CofC Logo
Ask the Cougar

Gap Year

Online Assessments

image of hikers

What is a Gap Year?

A Gap Year is time used by someone to explore their options and the world around them. There are typically four types of Gap Year experiences where you take one semester to one year off from a certain point in your life. These four points are 1) a year between high school and college, 2) a year during your college career, 3) a year between college and the ‘real' world, and 4) a year off from your professional career. All four of these situations have people who may be struggling to find themselves and their place in the world around them and by taking a Gap Year they can discover what and where they want to be.

Advantages of the Gap Year
  • Have a break so you will not burn out of school
  • Take a financial break from school
  • Gain additional experience
  • Help someone
  • See the world!

What will Career and School Recruiters think? The Potential Employer or School

One concern many of you may have is that if you take a Gap Year potential employers or school admission representatives will look at you negatively. Not the case! Employers are seeing the benefits in new hires who have taken a Gap Year. These people have developed skills and maturity other new hires lack. It is an opportunity to build your resume. If you go abroad state it in your resume and highlight the advantages of that time. Look at this website for some more advice.

Many colleges are also seeing the benefits of their students taking a Gap Year before enrolling. It gives students time to mature and gain some experience before throwing them into a heavy dose of education than they have previously had. Some schools offer the option on their admissions applications while others are providing their students with Gap Year information.

Is a Gap Year the Right Option for You?

Are you . . .

  • Burned out from taking classes or working the same job 8 hours a day for the last 10 plus years
  • Wanting to gain ‘real' world experience before settling down to the 9 to 5 job
  • Wanting to work with your hands and help someone
  • Wanting to see the world

Options for the Gap Year

There are a lot of different options available to you if you are interested in a Gap Year. Choose just one or use a combination to make the most of your experience.

  • Alternative Work Experiences: A job that does not necessary "fit" into your career goals but allows you to gain a wide range of valuable skills and abilities you would not normally have received. There are a lot of different organizations that can help you locate these different opportunities see the below links. Possible settings include: teaching abroad, internships, or part time work in the U.S. or internationally.
  • Volunteering: this can be locally, regionally, nationally, or even internationally. There are a lot of different organizations out there that offer you the opportunity to volunteer your time in community and service projects. Possible settings: building houses and other buildings in the U.S. or around the world, community aid to low income families and areas, or helping out at your local shelter.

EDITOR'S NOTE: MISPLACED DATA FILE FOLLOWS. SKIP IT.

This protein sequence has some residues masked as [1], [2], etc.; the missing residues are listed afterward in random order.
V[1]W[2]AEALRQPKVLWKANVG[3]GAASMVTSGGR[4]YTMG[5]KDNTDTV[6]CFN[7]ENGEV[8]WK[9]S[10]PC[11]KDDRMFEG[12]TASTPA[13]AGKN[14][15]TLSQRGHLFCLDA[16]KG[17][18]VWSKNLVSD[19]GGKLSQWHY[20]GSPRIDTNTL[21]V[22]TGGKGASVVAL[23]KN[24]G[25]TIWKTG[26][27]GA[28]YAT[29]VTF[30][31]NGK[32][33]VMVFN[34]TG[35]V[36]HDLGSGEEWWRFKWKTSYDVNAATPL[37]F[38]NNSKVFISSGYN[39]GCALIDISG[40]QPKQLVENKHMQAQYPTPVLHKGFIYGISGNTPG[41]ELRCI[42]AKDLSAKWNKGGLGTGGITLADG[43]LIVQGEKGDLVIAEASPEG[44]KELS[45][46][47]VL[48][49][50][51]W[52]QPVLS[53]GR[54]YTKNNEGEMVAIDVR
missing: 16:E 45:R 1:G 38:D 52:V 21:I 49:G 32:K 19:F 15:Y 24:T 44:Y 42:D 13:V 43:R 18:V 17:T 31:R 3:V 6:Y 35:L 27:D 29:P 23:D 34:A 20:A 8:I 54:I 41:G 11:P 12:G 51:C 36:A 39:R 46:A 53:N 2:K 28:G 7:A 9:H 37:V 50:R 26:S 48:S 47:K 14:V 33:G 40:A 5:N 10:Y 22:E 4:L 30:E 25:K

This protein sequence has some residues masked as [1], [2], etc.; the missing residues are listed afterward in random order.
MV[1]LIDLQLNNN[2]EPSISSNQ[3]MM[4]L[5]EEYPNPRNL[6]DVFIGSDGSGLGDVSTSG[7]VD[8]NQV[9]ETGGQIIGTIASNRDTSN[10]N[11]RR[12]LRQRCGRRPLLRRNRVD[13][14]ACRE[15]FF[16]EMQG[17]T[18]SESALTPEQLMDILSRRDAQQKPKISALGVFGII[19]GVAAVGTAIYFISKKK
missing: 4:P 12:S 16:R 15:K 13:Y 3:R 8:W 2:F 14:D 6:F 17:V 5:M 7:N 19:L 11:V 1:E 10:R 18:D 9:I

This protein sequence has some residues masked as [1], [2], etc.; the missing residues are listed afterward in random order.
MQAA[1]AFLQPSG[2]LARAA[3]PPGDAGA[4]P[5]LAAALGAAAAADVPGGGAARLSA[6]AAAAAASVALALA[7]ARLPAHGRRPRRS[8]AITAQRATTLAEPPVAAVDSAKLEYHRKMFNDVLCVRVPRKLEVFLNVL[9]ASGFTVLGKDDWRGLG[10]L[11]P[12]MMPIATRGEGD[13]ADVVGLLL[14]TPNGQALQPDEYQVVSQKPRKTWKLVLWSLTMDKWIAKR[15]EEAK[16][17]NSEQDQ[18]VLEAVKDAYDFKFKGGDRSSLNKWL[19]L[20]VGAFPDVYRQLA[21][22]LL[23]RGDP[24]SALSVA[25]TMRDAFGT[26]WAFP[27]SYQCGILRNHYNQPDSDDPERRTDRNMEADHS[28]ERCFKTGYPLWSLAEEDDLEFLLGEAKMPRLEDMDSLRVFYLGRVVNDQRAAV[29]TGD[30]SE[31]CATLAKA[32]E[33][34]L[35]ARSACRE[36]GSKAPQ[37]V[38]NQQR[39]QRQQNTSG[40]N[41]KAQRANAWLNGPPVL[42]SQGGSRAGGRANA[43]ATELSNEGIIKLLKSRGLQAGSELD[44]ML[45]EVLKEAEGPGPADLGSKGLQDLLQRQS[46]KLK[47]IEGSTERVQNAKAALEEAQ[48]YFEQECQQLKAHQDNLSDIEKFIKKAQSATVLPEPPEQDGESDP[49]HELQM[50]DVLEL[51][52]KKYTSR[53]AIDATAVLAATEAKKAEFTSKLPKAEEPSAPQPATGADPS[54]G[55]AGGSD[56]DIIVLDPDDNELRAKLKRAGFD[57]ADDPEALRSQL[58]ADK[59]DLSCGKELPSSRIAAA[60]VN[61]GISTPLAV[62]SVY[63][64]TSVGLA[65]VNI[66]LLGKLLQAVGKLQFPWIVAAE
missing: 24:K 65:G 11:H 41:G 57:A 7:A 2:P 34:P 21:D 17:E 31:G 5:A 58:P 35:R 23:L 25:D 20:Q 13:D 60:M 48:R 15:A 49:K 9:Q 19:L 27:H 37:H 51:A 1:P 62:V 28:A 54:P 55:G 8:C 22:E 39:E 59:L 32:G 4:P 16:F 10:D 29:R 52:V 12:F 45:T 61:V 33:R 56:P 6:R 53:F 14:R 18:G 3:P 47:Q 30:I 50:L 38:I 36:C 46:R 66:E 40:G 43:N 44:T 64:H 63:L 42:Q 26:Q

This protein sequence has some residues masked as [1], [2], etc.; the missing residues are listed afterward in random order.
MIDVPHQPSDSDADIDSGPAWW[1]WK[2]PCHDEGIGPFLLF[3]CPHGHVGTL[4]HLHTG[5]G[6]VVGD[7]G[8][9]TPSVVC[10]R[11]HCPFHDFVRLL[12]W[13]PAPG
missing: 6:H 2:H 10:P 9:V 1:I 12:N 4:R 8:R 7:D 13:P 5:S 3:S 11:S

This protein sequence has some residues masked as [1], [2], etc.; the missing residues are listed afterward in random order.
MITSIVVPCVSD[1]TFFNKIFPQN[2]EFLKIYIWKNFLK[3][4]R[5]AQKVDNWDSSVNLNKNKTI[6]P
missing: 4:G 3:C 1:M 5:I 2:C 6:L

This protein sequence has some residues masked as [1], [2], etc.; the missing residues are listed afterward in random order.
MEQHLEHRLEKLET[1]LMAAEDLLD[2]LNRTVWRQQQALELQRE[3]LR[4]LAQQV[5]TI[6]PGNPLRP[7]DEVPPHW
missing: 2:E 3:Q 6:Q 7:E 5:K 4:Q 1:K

• Learning Opportunities: One option for you during your gap year is to keep studying but to do it somewhere besides your current school. This allows you the opportunity to break the barriers you find yourself in. Possible study experiences include: study abroad in a foreign country or a semester at sea.
  • Traveling: This option gives you the chance not only to see places around the country but also around the world. Possible settings: hiking the entire Appalachian Trail, road trip across the country, back packing across Europe, or camping in the Australian outback.

Getting Started on Your Gap Year

A Gap Year should not happen at moments notice, but begin after thoughtful planning at least six months before you want to start. This lead time will also help to meet deadlines if you are planning on doing a formal program. Think about the following questions when planning your Gap Year:

  1. Why do you want to have a Gap Year experience?
  2. What do you want to gain from your experience?
  3. Do you want your Gap Year to be organized or a less in formal experience?

Useful Links 

Online Resources for Gap/Alternative Year Opportunities

Volunteering and National Service Programs

Environmental Programs and Opportunities

Learning/Educational Opportunities

Gap Year Resources

Gap Year Articles and News

Career Center Resources

  • The Au Pair and Nanny's Guide by Susan Griffith and Sharon Legg
  • Taking a Gap Year by Susan Griffith
  • Work and Study in Developing Countries by Toby Milner
  • Teaching English Abroad by Susan Griffith
  • International Voluntary Work by Victoria Pybus
  • Work Your Way around the World by Susan Griffith
  • The Gap-Year Advantage by Karl Haigler and Rae Nelson
  • Invest Yourself: A Guide to Action by Susan G. Angus
  • The Peace Corps and More by Medea Benjamin
  • The Directory of Third World and U.S. Volunteer Opportunities by Joan Powell
  • How to Live Your Dream of Volunteering Overseas by Joseph Collins, Stefano DeZerega, and Zahara Heckscher

To the Parents of Gappers

For some of you it may be hard to understand why your student would want to take a year or so off from education or from their job. For others you may understand it but do not understand how taking a gap year can be beneficial. Below you will find a wealth of information to set you at ease and answer all the questions you have regarding Gap Year.

Lower Banner 2